Aceratherium (Greek: "without (a) horn" (keratos), "beast" (therion)[2]) is an extinct genus of rhinocerotid of the subfamily Aceratheriinae that lived in Eurasia during the Miocene.

Temporal range: Miocene
A. incisivum skull
Scientific classification Edit this classification
Domain: Eukaryota
Kingdom: Animalia
Phylum: Chordata
Class: Mammalia
Order: Perissodactyla
Family: Rhinocerotidae
Subfamily: Aceratheriinae
Genus: Aceratherium
Kaup, 1832
Type species
Aceratherium incisivum
Cuvier, 1822
  • A. depereti Borissiak, 1927
  • A. incisivum
  • A. porpani[1] Deng, Hanta & Jintasakul, 2013

Taxonomy edit

Restoration by Heinrich Harder

Aceratherium was coined by Kaup (1832) for "Rhinoceros" incisivum Cuvier, 1822 on the basis of the similarity of two skulls from Eppelsheim, Germany to the holotype incisor tooth from Weisenau in dental structure.[3] However, the tooth from Weisenau has been recognized as belonging to a member of Teleoceratini, although the name Aceratherium has been widely used for the Eppelsheim skulls.[4] Traditionally, many species have been referred to Aceratherium on the basis of them being hornless, turning the genus into a wastebasket. Revisions over the years have removed most species to the point that there are now only three valid species generally recognized (A. incisivum, A. depereti, and A. porpani).

Description edit

Aceratherium reached 2.3 m (7 ft 7 in) in length, a height of about 120 cm (47 in) and a weight of nearly 1 ton.[5] Its brachyodont dentition suggest it was a browser which fed on leaves and soft vegetables. It had fairly long limbs compared to other Aceratheriinae, and was proportioned similar to a tapir. Males had tusk-like incisors that were much larger than those of the females.[6]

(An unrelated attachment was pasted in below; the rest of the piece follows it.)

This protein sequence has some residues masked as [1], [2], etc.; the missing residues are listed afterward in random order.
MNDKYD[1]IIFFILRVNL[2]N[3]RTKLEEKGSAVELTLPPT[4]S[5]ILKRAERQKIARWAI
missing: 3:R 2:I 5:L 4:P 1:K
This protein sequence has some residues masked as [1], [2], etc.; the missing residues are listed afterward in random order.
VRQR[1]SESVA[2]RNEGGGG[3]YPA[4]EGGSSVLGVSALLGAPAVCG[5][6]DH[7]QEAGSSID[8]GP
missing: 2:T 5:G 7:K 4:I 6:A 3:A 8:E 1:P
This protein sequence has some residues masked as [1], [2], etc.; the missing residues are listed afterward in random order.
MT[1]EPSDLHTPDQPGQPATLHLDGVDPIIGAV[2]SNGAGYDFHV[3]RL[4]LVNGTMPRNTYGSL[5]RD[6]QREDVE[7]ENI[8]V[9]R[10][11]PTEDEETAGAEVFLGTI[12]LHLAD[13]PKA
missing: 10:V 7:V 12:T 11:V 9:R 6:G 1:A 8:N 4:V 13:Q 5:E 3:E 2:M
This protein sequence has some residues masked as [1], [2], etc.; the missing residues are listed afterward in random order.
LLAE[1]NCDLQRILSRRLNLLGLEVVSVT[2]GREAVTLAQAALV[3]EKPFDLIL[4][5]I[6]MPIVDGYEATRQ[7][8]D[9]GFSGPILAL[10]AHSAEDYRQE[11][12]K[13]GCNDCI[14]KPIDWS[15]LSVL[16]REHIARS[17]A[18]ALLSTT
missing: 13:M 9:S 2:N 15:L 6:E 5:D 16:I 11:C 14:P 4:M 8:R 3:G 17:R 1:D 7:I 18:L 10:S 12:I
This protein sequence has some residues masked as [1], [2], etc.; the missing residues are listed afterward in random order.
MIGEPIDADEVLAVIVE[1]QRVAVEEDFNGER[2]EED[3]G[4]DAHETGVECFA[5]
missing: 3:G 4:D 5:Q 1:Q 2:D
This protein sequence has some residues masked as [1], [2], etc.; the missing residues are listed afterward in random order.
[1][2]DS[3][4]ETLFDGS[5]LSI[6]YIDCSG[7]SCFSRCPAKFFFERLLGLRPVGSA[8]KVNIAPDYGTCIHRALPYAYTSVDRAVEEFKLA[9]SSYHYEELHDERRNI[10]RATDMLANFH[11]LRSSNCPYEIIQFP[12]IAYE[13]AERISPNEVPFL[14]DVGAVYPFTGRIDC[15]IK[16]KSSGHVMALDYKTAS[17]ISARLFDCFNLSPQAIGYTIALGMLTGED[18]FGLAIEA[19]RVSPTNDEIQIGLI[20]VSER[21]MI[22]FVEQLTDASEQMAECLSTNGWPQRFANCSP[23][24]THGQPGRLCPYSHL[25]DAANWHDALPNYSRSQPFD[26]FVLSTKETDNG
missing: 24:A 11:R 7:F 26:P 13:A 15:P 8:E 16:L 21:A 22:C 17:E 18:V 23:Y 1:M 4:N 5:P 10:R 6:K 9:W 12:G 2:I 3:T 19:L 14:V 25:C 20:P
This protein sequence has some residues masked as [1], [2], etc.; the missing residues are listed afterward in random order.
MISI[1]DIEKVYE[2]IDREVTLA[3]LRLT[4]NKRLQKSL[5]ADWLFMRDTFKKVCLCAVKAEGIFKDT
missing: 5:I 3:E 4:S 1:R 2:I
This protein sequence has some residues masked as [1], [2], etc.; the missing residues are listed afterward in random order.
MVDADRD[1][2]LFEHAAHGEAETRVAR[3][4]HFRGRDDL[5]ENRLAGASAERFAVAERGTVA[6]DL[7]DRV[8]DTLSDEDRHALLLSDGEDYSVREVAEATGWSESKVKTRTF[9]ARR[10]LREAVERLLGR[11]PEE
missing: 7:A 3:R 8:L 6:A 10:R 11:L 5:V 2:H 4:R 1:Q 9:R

References edit

  1. ^ Tao Deng; Rattanaphorn Hanta & Pratueng Jintasakul (2013). "A new species of Aceratherium (Rhinocerotidae, Perissodactyla) from the late Miocene of Nakhon Ratchasima, northeastern Thailand". Journal of Vertebrate Paleontology. 33 (4): 977–985. Bibcode:2013JVPal..33..977D. doi:10.1080/02724634.2013.748058. S2CID 84438829.
  2. ^ "Glossary. American Museum of Natural History". Archived from the original on 20 November 2021.
  3. ^ Kaup J. J. (1832). "Über Rhinoceros incisivus Cuvier und eine neue Art, Rhinoceros schleiermacheri" [Concerning Rhinoceros incisivus Cuvier and a new species, Rhinoceros schleiermacheri]. Isis von Oken (in German). 8: 898–904.
  4. ^ Giaourtsakis, I. X., and K. Heissig. 2004. On the nomenclatural status of Aceratherium incisivum (Rhinocerotidae, Mammalia); pp. 314–317 in A. A. Chatzipetros and S. B. Pavlides (eds.), Proceedings of 5th International Symposium on Eastern Mediterranean Geology, Volume1, 14–20 April 2004, Thessaloniki, Greece. Aristotle University, Thessaloniki.
  5. ^ Esperanza Cerdeño and Begoña Sánchez: Intraspecific variation and evolutionary trends of Alicornops simorrense (Rhinocerotidae) in Spain. The Norwegian Academy of Science and Letters Zoologica Scripta 29 (4. October), 2000, p. 275–305
  6. ^ Agustí, Jordi; Antón, Mauricio (2002). Mammoths, Sabertooths, and Hominids: 65 Million Years of Mammalian Evolution in Europe. Columbia University Press. p. 157. ISBN 9780231116411.